The other day I went to the dentist and to my surprise, I found out that I had my very first cavity. I sat down in their chair, feeling calm and collected and ready to face the job that needed to be done. But when my dentist asked me to open up my mouth and I saw her pull out a giant needle—I panicked! I pushed her hands away from my face and said, “No! I’m afraid of needles!”
Her assistant tried to calm me down by assuring me that I wouldn’t want to do this procedure without a shot to numb my mouth. But at that point, doing this simple procedure was not my main concern. I was ready to leave the office and come back at another time to get this filling taken care of—or never take care of it at all. There was nothing in me that was ready to face my fear of needles at that moment.
Silently she waited. And in the few minutes she gave me to calm down, I prayed to God about what I should do.
With whatever settled nerves I had left, I tried to be as honest as possible with my hygienist and told her, “I will try taking the shot but I can’t promise that I won’t panic.” She understood where I was coming from and knew that I needed a little more help to get through this. Upon my agreement, they gave me Nitrous Oxide—laughing gas.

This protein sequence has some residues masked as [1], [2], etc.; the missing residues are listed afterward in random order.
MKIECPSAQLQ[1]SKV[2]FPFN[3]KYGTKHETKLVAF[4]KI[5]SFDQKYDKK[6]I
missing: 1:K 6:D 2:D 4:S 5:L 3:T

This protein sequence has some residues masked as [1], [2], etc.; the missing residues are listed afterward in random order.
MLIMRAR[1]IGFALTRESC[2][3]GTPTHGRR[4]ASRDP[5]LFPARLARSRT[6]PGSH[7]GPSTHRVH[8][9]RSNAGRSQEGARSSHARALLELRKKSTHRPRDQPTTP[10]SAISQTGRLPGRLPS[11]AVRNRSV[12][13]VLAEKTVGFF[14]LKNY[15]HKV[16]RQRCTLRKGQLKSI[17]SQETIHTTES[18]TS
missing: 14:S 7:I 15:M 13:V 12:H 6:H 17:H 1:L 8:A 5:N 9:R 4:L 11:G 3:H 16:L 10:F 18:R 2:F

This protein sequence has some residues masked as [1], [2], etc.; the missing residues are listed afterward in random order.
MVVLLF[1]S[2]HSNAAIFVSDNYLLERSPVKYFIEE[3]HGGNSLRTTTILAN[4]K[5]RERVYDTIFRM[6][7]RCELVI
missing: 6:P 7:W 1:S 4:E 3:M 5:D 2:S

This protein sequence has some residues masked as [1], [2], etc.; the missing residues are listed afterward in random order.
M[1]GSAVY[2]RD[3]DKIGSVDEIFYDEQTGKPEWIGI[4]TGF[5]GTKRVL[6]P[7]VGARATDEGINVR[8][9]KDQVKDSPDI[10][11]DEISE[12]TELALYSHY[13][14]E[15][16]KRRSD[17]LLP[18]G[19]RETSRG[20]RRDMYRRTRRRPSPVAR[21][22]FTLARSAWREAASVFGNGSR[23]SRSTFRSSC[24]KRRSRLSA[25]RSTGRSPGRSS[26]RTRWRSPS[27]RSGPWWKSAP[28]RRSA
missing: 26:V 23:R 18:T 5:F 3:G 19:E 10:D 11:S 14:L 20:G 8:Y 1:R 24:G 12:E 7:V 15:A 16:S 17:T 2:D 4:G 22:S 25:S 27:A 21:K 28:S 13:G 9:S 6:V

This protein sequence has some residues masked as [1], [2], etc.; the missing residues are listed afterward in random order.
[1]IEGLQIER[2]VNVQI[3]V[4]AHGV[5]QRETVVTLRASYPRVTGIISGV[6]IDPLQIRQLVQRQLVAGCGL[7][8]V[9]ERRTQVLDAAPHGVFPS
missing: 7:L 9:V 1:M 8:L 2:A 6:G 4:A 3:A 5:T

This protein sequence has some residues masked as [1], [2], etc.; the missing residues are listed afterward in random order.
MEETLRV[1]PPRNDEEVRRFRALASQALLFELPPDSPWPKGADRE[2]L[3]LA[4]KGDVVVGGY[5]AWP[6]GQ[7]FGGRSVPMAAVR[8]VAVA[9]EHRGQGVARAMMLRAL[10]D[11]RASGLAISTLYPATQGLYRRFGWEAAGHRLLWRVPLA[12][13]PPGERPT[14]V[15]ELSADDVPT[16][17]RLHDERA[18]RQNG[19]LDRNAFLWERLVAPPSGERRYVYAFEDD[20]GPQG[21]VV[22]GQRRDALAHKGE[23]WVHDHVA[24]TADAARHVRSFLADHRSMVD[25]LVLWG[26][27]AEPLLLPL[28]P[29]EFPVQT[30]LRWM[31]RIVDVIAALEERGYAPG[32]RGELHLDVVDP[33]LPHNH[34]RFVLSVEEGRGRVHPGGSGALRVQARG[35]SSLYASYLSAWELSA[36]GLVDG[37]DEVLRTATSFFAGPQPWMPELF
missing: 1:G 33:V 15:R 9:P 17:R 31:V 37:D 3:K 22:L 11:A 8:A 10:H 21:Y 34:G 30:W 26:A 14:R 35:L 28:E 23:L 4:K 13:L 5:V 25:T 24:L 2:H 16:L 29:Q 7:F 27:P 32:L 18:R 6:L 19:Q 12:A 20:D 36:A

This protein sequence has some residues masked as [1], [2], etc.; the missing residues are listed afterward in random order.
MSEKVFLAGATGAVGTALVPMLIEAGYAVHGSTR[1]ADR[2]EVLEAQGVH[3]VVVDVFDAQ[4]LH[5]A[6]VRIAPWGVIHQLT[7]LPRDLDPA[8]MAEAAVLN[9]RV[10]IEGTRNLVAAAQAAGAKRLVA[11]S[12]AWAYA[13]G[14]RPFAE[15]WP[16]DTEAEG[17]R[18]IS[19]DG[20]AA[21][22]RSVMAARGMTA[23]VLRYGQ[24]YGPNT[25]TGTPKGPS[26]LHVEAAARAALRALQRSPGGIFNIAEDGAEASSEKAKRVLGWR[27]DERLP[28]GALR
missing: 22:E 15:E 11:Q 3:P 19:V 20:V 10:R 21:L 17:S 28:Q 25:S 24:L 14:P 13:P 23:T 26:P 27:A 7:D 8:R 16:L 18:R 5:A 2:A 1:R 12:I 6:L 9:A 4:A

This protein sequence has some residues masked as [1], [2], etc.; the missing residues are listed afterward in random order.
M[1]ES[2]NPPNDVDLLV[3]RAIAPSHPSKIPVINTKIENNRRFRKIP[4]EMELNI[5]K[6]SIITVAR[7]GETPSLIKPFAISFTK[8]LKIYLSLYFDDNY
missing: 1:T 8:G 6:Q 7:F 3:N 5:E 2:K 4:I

While they were waiting for the gas to take it’s course, I remembered what God said in Joshua 1:9 Joshua 1:9Have not I commanded you? Be strong and of a good courage; be not afraid, neither be you dismayed: for the LORD your God is with you wherever you go.
American King James Version×. “Have I not commanded you? Be strong and of good courage; do not be afraid, nor be dismayed, for the Lord your God is with you wherever you go.” Chuckling a little bit about my initial reaction to the needle, I decided at that moment that I really had no excuse. I needed to confront this problem head on and take care the issue at hand. I needed to set my fear aside and do what needed to be done.
But most of all, I needed to trust that God had a handle on my situation and that He would take care of me.
I closed my eyes and they gave me two shots. My heart was heavy, my legs and arms felt limp and I was breathing hard. I could feel my body relaxed but my mind was still racing with fearful thoughts of pain. When the shot began to take affect they began drilling. Within seconds, I felt a shot of pain flash through a nerve. I grunted urgently to make them stop. The dosage was not enough so they pulled back and gave me three more shots.
But before I knew it, it was over. When I left the dentist office, I left feeling not just numb in my mouth, but proud for persevering and coming away with a lesson: Fear cannot be an excuse for not doing the right thing or what is necessary. I can be extremely thankful to God because I knew He was and is right there beside me all along.